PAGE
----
The Magical Horse Dancing of Uttar Pradesh
WHY YOU SHOULD CARE
Not only is it a spectacle to behold, but it’s also about having a good time.
Dussehra, an annual Indian festival, celebrates the victory of good over evil. And during this special time on the Hindu calendar, in the village of Tappal in Uttar Pradesh, 56 miles from the capital of New Delhi, residents attend a much-anticipated day-long celebration: the equine version of So You Think You Can Dance.
Horses are a big deal here already — they’re a status symbol — but the annual competition, which is locally known as the Ghoda Nritya Pratiyogita (roughly translates to “horse dancing competition”), draws excited crowds from neighboring villages who come to watch dozens of the beautifully costumed animals dance.
According to local legend, some 30-odd years ago a mysterious man visited the village with a horse who could dance. This has since spurred villagers to start training their horses — almost every household has them — to fouetté and pirouette.
On the day of the event, the atmosphere is electric. Loudspeakers blare Haryanvi (local dialect) folk songs. During the most recent competition, crowds heard Teri Aakhya Ka Yo Kajal by local celebrity Sapna Chaudhary (who catapulted to national fame after her Big Boss reality show stint in 2017). Horses, including foals, are dressed up in the finest costumes, often draped in colorful flowers and bedecked in silver and brass anklets. Each horse has seven minutes to showcase its moves, and points are awarded for each. To avoid biased results this year there were six referees from neighboring villages overseeing 60 performances. The prize: 6,100 INR ($86), and perhaps more importantly, bragging rights as the best in show.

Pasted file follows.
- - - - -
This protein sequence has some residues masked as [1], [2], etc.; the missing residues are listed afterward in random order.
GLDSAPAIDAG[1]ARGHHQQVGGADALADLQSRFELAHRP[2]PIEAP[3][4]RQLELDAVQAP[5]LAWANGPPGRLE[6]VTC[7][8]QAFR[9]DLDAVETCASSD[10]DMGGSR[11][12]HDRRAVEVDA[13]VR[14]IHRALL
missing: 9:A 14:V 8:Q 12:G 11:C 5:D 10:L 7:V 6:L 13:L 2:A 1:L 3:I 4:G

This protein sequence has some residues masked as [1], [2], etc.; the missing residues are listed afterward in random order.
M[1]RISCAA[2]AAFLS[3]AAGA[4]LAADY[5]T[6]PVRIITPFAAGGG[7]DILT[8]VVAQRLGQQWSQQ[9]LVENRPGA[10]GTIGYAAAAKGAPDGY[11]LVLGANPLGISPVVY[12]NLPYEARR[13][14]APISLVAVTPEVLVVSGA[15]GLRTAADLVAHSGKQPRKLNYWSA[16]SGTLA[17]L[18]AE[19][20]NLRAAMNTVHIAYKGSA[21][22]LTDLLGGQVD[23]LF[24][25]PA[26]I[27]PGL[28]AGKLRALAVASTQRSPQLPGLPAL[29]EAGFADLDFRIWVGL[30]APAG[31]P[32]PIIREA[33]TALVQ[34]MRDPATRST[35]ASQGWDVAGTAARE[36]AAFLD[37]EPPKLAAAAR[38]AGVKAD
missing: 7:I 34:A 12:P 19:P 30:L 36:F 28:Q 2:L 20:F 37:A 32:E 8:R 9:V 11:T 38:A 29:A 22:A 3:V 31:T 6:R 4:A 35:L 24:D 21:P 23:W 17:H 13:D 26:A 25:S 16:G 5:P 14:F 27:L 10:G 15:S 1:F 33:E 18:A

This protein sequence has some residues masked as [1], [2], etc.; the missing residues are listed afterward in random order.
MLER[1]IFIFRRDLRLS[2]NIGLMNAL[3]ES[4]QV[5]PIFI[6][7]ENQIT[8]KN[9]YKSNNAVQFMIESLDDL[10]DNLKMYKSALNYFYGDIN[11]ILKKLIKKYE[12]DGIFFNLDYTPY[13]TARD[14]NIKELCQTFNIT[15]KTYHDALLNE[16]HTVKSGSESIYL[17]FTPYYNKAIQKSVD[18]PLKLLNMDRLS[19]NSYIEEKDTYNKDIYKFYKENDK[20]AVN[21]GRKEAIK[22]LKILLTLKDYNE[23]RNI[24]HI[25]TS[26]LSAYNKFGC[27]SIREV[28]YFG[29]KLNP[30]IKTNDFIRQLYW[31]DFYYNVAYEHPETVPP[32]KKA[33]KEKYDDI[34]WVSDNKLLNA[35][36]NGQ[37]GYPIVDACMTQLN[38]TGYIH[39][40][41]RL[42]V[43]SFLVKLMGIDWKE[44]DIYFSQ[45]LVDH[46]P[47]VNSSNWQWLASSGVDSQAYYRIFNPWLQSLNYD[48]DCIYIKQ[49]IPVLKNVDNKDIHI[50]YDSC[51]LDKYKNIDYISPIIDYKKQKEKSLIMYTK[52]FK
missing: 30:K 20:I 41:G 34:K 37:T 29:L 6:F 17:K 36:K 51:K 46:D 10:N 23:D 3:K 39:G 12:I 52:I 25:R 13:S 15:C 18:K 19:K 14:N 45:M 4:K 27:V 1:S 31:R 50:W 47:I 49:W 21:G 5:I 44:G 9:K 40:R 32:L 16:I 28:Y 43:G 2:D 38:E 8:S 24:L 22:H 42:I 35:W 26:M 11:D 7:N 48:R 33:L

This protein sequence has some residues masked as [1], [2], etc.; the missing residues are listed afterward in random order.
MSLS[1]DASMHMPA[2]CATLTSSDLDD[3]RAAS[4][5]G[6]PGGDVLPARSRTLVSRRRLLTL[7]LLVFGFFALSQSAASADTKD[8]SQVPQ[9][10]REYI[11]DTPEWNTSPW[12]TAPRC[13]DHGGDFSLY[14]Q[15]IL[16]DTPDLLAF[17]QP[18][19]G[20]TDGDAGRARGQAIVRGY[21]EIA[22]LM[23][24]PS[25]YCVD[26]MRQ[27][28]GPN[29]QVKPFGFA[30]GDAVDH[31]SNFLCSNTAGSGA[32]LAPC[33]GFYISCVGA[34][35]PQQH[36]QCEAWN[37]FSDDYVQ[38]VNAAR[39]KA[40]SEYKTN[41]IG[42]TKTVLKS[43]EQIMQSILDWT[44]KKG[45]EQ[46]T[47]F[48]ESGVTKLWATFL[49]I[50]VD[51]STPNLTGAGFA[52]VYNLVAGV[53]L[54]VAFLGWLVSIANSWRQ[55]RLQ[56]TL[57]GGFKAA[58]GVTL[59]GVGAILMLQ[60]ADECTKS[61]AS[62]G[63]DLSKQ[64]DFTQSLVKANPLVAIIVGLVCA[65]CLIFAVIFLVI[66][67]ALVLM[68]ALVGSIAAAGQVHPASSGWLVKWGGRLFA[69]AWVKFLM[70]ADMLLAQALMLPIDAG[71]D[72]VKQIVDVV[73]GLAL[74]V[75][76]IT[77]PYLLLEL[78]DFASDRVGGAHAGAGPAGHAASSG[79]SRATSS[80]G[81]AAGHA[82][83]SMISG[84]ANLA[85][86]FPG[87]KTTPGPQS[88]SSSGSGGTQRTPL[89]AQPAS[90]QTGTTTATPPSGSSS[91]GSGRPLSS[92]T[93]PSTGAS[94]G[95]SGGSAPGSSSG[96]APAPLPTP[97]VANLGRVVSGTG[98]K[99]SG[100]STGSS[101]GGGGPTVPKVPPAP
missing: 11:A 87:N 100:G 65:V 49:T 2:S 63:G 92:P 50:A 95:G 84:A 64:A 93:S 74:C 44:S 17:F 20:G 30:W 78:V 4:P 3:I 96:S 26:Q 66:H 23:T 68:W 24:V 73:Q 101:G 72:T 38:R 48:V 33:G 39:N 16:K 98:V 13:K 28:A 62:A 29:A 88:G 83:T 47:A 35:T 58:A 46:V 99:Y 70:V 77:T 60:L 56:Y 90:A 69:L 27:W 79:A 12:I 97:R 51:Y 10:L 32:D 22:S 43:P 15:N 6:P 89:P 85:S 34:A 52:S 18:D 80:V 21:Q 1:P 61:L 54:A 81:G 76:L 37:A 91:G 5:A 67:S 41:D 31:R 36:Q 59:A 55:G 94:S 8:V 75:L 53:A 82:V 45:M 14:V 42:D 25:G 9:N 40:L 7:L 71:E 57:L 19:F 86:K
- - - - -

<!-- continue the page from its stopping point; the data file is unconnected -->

This is an event that provides joyous entertainment during a festival that celebrates the triumph of goodness. Watching the horses kick up plumes of dust in the ring is a little bit like witnessing a circus, except that the horses here are treated like part of the family. The spectacular display is free and brings together people of all genders from all communities. There is a palpable feeling of happiness and excitement in the air.
Those who can’t make it to the ring or simply like to watch from a distance (some women prefer to be away from the crowds of men) climb up trolleys or watch the annual spectacle from their rooftops. For hungry patrons, food carts around the ring serve up chow mein and jalebi (a deep-fried dessert made with maida flour batter and sugar syrup).
In recent years, more and more youngsters from the northern states of Uttar Pradesh and Haryana are taking interest in horse dancing — mainly because they can. Their parents, who have been selling land to the government for the construction of highways, have more disposable income to buy things like expensive cars and horses. “It doesn’t matter if you have a buffalo or not, but it is a must to have a horse,” one villager told me.
At the end of the day, after the winners are announced and spectators are treated to an encore performance from the winning horse, the crowd disperses. Food-cart owners wrap up their business, people climb down from the rooftops and trolleys and horses are loaded back in the trucks. The dust settles into contented quiet. The lights are turned off. And everyone returns home in a happy daze.
- Vijay Pandey, OZY AuthorContact Vijay Pandey